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The Pledge

“I pledge allegiance to my Flag and the Republic for which it stands-                     one nation indivisible-with liberty and justice for all.”

On September 8, 1892 the Boston based childrens’ magazine, “The Youth’s Companion”, published a patriotic pledge written by its circulation manager, Francis Bellamy. It was sent out to public schools across the country, which started the tradition of receiting “The Pledge of Alligence” every morning before class. After my own numerous receitations during my school years, I still remember the words today–although the version I was taught had an addition that wasn’t part of the original pledge.

Can you spot what phrase is missing?

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Comments on: "The Pledge" (6)

  1. I pledge allegiance to the flag of the United States of America….Indivisible under God..Did I win?? 🙂

  2. I pledge allegiance to the flag of the United States of America. And to the republic for which it stands, one nation, UNDER GOD, indivisible, with liberty and justice for all. LET IT BE SO. AMEN.

  3. john soliz said:

    It is impossible for me to think our flag stil has the power and significance compared to the inspiration and magic derived from only a handful of years earlier winning our independence. That good feeling was there during the first world war and brought lumps to our throats repeating it every morning in school after the second world war. American fought for freedom. But that was then.

    In my opinion, the flag beganing losing the power of its meaning in Korea. It was our first police action resulting in more than fifty thousand americans in just two years to lose their lives. Then Viet Nam, an undeclared war which our government peddled as a war to stop the spread of communism. Ten years, almost sixty thousand americans died, and we lost .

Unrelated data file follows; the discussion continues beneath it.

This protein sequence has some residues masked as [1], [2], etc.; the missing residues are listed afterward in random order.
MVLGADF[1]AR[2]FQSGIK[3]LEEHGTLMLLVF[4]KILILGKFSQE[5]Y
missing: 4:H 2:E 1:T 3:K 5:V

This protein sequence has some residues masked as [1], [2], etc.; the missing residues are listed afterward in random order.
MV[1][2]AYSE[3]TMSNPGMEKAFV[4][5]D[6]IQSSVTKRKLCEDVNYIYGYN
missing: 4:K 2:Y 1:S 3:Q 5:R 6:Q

Oh, yea how could I forget. There was that catchy line about “peace with honor”.

    Growing up in the sixties I believed “…with liberty and justice for all”. It was easy to buy into the idea of beinging the greatest nation on earth. But after seeing us constantly at war
    while almost all Americans never scarifice. Today the only participation people take that I can see is the mandatory standing at the beginning of sports event…”oh say can you see”.

    Well I am sure you think I am terrible and a traitor which would be wrong. I wore the uniform
    and fought in combat. When I hear the pledge, now, it makes me mad. I can’t help but think about the war machine smiling at all the little people buying into the gimmick. We are no longer the peace makers and sader still the greatest country.

    • You won’t hear any disparaging remarks from me about what you’re saying, John. To me, the idea of what it meant to be an American is much different from what people 100 years ago knew it to be, and even more so than what our founding fathers probably imagined. Today’s education system does not require skills in critical thinking, is not financially supported and its importance is played down while the privileged class is exalted. We’re being spoon-fed what the media wants us to think without gathering independent facts, evaluating the situation, and coming to the conclusions our own ethical acumen and intelligence tells us is right, then standing up and participating in the systems provided to us to initiate change. It’s a broken system and it begins with how we, as a society, value education. The noble act of Leaning has been made fun of, not financially supported and used as a political took without regard to what it means to be an educated society for far too long. Thanks for your comment.

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